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DAY 14



I’m on the road to New Orleans. It’s hot and humid. I come cross unsympathetic cities. Poverty clearly has no racial boundaries. Religious and political billboards, as well as trailer parks, are multiplying. But the campers aren’t tourists, they’re poor people.


I have only just arrived in Louisiana, yet I have already heard of haunted places.

I can picture the ghosts. So many people, so much intermingling, so many dramas must have taken place in this intoxicating humidity.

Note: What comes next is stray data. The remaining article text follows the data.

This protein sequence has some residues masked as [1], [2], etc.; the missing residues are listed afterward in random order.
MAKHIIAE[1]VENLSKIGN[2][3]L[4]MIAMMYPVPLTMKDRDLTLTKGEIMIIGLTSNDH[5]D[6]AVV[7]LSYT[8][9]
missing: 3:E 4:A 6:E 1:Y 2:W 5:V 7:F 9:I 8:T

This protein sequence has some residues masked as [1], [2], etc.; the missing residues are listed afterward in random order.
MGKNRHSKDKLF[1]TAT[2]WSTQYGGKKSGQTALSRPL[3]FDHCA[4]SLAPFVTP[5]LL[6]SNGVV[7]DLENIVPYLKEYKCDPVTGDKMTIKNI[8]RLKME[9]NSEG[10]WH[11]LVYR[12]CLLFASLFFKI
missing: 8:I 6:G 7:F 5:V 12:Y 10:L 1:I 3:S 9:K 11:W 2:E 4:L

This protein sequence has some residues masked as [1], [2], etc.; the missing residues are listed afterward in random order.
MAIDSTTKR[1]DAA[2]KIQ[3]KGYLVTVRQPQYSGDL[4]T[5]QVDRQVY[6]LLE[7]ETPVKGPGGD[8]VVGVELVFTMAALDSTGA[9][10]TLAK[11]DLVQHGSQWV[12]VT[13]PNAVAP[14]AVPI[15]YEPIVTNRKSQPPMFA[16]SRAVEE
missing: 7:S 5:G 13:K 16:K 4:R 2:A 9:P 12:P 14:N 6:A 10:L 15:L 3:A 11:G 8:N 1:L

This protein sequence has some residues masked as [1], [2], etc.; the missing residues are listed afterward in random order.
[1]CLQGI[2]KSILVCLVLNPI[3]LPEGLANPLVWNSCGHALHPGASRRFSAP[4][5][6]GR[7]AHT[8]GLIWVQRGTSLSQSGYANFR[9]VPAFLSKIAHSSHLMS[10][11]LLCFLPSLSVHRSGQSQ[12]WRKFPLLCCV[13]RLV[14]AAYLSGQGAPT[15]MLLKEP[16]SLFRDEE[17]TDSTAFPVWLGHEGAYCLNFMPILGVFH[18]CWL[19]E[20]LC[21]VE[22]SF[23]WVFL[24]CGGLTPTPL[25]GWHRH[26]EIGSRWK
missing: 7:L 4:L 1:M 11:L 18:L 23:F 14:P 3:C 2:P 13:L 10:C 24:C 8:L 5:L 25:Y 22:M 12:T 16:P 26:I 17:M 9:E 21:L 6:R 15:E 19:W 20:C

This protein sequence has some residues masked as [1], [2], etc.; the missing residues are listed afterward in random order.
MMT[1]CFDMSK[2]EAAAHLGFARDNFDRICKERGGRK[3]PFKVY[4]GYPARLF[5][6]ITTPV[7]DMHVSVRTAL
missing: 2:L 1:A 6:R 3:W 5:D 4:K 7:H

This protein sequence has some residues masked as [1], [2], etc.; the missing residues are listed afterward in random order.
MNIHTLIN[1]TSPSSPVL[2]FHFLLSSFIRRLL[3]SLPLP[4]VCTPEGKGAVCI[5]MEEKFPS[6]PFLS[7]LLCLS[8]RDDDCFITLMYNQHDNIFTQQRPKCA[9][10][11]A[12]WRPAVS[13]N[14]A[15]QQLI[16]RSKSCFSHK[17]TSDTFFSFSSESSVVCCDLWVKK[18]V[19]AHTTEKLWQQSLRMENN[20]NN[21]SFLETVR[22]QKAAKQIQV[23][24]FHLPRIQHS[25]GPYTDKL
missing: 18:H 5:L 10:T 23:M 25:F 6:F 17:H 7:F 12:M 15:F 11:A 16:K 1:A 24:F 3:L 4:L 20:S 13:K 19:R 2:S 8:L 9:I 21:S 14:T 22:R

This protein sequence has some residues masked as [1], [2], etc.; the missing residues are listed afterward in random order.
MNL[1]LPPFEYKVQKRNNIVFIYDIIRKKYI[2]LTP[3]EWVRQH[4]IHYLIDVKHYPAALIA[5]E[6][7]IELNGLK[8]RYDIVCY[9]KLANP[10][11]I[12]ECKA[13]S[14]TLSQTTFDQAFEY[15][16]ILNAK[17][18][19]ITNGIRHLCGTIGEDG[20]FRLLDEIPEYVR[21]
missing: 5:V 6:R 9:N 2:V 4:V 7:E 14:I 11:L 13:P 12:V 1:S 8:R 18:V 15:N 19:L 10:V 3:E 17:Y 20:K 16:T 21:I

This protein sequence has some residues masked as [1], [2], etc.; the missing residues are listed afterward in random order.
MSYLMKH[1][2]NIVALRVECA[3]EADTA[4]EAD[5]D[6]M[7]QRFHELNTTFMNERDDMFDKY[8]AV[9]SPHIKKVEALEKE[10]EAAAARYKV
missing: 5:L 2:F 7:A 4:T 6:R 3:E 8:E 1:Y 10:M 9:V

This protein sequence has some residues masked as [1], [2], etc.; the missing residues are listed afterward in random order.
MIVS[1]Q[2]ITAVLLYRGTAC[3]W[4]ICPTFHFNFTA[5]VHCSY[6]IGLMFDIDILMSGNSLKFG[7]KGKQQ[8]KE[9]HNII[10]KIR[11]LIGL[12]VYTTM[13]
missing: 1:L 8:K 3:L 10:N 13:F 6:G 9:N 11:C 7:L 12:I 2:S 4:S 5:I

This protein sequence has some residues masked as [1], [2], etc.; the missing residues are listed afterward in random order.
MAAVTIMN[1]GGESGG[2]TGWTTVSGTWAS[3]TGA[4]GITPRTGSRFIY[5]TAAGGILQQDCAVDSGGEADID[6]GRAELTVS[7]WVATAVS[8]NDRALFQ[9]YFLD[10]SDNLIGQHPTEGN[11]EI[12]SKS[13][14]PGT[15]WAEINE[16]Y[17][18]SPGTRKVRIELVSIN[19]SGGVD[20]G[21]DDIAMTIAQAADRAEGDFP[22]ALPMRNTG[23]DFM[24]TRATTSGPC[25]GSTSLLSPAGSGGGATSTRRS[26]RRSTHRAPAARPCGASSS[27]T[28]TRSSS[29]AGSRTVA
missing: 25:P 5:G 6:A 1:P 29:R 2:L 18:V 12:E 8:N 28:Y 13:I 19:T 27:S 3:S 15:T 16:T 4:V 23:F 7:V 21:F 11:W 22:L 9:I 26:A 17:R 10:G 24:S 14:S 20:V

The radio is playing 70s soul, which I love so much, so syrupy, and full of glitz and sex as a velvety painting. By the way! Whatever happened to velvet paintings? It’s funny how things that were ubiquitous one day, no longer exist anywhere the next.


This reminds me of something Robbie’s “electropunk” friend said: “America loves sentimentalism”.

Indeed, given the objective harsh conditions of life, it must take imagination and dreams to survive. At the intersection, a panhandler goes from car to car. The only person that gives is a black lady driving one of the most rotten cars.

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